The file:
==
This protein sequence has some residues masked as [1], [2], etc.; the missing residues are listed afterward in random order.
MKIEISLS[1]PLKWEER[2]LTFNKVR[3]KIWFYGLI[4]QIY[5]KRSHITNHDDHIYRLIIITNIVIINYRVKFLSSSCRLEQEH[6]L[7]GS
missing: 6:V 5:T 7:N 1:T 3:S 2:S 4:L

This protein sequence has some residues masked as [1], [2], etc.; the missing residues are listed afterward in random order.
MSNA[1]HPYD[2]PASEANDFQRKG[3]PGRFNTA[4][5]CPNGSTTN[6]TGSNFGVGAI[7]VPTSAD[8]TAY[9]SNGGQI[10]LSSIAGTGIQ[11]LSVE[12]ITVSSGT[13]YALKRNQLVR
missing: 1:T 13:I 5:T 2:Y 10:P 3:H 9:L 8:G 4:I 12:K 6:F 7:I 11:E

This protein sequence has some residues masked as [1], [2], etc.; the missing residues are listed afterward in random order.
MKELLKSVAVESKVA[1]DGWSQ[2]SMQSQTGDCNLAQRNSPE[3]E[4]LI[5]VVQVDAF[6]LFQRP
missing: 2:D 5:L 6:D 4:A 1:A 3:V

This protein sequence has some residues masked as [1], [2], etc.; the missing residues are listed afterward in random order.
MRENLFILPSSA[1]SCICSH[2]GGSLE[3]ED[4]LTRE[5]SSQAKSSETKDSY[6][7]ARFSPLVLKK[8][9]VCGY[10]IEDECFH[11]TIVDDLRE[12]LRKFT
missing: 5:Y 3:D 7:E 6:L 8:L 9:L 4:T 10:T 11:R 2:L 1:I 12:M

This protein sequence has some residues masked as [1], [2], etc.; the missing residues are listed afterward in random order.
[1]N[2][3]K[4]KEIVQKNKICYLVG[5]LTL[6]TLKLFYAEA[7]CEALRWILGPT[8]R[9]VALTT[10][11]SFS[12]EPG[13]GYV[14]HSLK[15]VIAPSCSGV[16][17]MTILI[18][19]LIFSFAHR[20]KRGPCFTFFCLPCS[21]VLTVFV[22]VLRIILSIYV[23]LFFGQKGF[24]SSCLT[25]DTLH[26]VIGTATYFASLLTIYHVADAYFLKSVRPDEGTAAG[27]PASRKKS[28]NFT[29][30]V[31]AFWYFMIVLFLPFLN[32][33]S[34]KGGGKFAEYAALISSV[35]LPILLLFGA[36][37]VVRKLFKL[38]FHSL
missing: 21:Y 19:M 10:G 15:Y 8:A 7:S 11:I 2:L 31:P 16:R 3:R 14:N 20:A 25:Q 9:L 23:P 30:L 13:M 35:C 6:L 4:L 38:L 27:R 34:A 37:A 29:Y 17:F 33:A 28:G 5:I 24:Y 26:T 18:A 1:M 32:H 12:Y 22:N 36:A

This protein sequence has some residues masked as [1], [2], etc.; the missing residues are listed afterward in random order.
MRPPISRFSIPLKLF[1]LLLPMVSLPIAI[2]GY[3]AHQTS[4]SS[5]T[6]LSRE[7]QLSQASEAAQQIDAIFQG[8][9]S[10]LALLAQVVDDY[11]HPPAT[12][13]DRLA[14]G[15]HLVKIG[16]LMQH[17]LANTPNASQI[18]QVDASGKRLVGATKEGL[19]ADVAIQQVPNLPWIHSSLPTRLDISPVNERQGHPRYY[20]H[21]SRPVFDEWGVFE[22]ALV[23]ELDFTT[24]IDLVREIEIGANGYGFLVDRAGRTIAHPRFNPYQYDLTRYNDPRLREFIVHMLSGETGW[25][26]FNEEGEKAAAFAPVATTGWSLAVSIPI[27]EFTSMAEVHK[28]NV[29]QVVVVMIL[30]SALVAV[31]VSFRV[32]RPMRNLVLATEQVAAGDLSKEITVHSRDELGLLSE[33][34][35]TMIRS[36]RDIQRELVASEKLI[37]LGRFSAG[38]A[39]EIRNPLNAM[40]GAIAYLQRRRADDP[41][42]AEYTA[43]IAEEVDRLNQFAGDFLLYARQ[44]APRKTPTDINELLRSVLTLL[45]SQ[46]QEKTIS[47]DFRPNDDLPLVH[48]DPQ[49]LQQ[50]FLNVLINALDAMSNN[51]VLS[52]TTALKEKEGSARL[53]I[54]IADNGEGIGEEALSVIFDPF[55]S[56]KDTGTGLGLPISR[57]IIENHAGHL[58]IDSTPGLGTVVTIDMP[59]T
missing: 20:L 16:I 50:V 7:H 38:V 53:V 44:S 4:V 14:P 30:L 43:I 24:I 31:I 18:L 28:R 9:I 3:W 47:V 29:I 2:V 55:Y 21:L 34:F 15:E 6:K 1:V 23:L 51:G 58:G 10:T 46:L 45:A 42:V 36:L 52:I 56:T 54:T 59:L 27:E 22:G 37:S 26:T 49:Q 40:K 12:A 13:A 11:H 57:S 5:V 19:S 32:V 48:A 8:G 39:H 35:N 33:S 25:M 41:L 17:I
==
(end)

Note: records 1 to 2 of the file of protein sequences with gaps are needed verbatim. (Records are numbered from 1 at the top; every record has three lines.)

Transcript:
This protein sequence has some residues masked as [1], [2], etc.; the missing residues are listed afterward in random order.
MKIEISLS[1]PLKWEER[2]LTFNKVR[3]KIWFYGLI[4]QIY[5]KRSHITNHDDHIYRLIIITNIVIINYRVKFLSSSCRLEQEH[6]L[7]GS
missing: 6:V 5:T 7:N 1:T 3:S 2:S 4:L

This protein sequence has some residues masked as [1], [2], etc.; the missing residues are listed afterward in random order.
MSNA[1]HPYD[2]PASEANDFQRKG[3]PGRFNTA[4][5]CPNGSTTN[6]TGSNFGVGAI[7]VPTSAD[8]TAY[9]SNGGQI[10]LSSIAGTGIQ[11]LSVE[12]ITVSSGT[13]YALKRNQLVR
missing: 1:T 13:I 5:T 2:Y 10:P 3:H 9:L 8:G 4:I 12:K 6:F 7:I 11:E